- Aug 05, 2019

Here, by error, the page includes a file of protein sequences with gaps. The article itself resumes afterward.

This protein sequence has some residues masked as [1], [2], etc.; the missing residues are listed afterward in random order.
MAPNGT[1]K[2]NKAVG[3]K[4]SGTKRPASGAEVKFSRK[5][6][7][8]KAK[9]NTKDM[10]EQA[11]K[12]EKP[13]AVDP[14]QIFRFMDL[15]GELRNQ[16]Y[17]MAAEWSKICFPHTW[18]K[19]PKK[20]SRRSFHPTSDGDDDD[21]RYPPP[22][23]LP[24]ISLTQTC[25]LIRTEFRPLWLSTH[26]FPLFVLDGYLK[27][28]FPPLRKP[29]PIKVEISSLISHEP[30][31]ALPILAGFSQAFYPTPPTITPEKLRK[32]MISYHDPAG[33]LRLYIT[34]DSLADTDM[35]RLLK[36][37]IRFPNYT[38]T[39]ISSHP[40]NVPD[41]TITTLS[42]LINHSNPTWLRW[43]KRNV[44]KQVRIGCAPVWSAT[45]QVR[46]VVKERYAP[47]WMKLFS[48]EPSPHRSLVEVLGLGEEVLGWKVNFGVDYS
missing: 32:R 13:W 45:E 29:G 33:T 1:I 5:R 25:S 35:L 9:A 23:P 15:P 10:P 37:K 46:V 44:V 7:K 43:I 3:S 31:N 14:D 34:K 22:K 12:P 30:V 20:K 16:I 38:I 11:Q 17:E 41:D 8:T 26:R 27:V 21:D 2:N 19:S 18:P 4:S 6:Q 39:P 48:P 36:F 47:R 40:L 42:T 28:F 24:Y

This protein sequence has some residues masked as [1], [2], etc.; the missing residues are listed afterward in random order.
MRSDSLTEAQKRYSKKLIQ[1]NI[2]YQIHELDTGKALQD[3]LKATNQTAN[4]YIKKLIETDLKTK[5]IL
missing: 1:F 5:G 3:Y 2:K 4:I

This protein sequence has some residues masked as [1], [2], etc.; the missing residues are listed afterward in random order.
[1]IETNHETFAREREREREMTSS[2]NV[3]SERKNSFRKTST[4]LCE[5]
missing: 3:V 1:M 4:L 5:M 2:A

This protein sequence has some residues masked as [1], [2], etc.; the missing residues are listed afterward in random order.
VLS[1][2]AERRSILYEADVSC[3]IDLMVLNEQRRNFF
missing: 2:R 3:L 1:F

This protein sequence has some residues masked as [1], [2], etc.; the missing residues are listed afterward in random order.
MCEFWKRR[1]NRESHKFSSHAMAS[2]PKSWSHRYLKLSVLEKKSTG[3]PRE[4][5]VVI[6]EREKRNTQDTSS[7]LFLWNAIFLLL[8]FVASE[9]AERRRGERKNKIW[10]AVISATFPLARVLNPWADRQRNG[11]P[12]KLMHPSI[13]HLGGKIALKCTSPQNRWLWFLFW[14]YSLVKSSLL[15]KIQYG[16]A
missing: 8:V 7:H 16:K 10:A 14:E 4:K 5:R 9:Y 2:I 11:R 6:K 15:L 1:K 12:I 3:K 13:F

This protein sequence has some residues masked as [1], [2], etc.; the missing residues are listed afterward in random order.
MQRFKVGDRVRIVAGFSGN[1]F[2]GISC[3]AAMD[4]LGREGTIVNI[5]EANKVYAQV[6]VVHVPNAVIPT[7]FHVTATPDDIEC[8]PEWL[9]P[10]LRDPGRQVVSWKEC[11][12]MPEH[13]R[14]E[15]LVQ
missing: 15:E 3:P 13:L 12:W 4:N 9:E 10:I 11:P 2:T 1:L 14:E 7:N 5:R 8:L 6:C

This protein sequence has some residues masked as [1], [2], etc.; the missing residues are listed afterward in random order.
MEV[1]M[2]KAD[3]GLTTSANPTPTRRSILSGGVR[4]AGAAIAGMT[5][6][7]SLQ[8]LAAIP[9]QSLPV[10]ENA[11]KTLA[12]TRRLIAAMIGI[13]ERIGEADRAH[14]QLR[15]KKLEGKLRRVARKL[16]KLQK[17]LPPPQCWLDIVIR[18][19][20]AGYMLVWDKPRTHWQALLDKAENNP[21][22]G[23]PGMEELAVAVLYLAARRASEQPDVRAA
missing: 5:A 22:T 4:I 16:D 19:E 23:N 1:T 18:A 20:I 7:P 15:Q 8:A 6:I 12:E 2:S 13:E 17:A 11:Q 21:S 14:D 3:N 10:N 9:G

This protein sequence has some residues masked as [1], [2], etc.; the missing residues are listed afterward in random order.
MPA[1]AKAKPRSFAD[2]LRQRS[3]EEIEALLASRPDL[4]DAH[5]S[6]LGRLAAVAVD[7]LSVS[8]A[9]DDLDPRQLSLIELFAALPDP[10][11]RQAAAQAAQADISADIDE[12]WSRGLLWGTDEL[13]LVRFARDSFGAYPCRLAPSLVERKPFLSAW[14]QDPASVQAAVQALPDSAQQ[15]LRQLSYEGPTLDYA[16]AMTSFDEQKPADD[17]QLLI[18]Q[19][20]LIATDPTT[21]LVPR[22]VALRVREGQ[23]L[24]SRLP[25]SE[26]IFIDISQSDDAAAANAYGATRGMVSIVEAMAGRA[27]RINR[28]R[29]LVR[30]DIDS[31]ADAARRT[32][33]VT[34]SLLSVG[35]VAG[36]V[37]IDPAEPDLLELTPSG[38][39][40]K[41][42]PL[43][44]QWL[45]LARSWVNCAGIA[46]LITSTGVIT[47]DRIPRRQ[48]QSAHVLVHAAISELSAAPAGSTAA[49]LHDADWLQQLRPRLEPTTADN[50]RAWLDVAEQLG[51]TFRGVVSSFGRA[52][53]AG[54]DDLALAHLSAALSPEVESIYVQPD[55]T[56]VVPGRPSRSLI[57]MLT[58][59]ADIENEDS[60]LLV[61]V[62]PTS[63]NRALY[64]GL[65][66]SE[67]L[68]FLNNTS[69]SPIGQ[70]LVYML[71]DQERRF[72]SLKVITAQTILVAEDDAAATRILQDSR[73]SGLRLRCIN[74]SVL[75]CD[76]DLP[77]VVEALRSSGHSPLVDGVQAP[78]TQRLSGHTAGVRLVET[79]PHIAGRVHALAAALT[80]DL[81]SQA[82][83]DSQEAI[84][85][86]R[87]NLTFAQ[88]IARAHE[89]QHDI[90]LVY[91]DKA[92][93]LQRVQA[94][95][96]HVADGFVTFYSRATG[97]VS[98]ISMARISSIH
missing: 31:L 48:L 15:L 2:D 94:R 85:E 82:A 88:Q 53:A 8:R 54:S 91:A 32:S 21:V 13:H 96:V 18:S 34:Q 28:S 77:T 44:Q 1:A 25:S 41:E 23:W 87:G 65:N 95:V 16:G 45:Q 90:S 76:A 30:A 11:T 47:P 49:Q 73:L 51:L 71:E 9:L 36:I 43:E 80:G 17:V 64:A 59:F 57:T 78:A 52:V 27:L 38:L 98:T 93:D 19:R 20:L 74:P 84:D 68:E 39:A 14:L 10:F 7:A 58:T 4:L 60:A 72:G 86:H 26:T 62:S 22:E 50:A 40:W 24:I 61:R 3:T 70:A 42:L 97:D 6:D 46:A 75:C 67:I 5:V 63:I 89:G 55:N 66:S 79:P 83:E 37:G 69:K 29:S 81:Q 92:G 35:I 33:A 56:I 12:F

I’ve been on the lookout for any interesting news about Buddhist temples in the Tokyo area since we’ve started talking in the office about putting together a video series on idiosyncratic temples around town. I read a Japan Times article about Zensho-an, a Rinzai Zen temple in Yanaka that caught my attention recently. Every August, Zensho-an puts on display a collection of yureiga, scroll paintings depicting ghosts and apparitions. The scroll paintings were originally collected by Sanyutei Encho, a late Edo-era rakugo performer. It seems as though there are a number of theories floating around about why he collected these particular paintings. When I visited the exhibit some of the pieces struck me as especially disturbing, to the extent that they were unpleasant to be around. All the pieces were beautiful, but it felt like there was some bad energy associated with some of them. Although that may have just been because of my oversensitivity to anything horror related. It would be interesting to know more about the history of the collection and some of the individual scroll paintings. My vague understanding is that some yurei depictions were created to ward off the pictured ghost, while others are supposedly haunted themselves. In general, I’m curious about the history behind supposedly haunted sites in Tokyo, especially when they have a religious connection, i.e. the story is attached to a temple. I remember passing another site in Taito City that was also connected to a ghost story. Apparently, the particular jizo statue that I’m referring to would speak to people as they walked by and the heavy iron hat it wore would move on its own occasionally. It would be fun to collect some stories of hauntings across Tokyo and figure out what Buddhist thought has to say about it.